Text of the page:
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X. NO STOOL OF WICKEDNESS.

SOMETIMES I have disputed with myself, which of the two was most guilty, David, who said in haste, All men are liars, [Psalm cxvi. 11.] or that wicked man who sat and spake against his brother, and slandered his own mother’s son. [Psalm l. 20.]

David seems the greater offender; for mankind might have an action of defamation against him, yea, he might justly be challenged for giving all men the lie. But mark, David was in haste, he spake it in transitu, when he was passing, or rather posting by; or if you please, not David, but David’s haste rashly vented the words. Whereas the other sat, a sad, solemn, serious, premeditate, deliberate posture, his malice had a full blow, with a steady hand, at the credit of his brother. Not to say that sat carries with it the countenance of a judicial proceeding, as if he made a session or bench-business thereof, as well condemning, as accusing unjustly.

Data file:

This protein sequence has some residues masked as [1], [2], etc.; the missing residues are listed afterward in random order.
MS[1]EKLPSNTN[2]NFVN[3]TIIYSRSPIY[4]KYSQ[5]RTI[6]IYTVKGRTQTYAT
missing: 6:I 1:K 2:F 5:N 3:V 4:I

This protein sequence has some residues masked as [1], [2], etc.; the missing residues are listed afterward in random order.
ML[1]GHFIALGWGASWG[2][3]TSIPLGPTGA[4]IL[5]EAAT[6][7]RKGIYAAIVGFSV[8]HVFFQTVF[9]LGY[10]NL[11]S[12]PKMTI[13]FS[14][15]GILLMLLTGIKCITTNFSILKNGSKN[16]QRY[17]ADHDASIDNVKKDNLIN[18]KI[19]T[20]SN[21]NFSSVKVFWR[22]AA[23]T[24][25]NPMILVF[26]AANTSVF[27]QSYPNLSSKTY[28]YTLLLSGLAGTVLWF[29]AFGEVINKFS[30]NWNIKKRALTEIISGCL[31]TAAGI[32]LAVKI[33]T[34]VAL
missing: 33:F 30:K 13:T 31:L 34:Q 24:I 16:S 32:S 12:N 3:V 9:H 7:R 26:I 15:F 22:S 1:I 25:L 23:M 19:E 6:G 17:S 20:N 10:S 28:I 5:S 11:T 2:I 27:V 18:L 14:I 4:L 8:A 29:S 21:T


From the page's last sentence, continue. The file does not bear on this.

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Lord, pardon my cursory, and preserve me from sedentary sins. If in haste or heat of passion I wrong any, give me at leisure to ask thee and them forgiveness. But O let me not sit by it, studiously to plot or project mischief to any out of malice prepense. To shed blood in cool blood, is blood with a witness.

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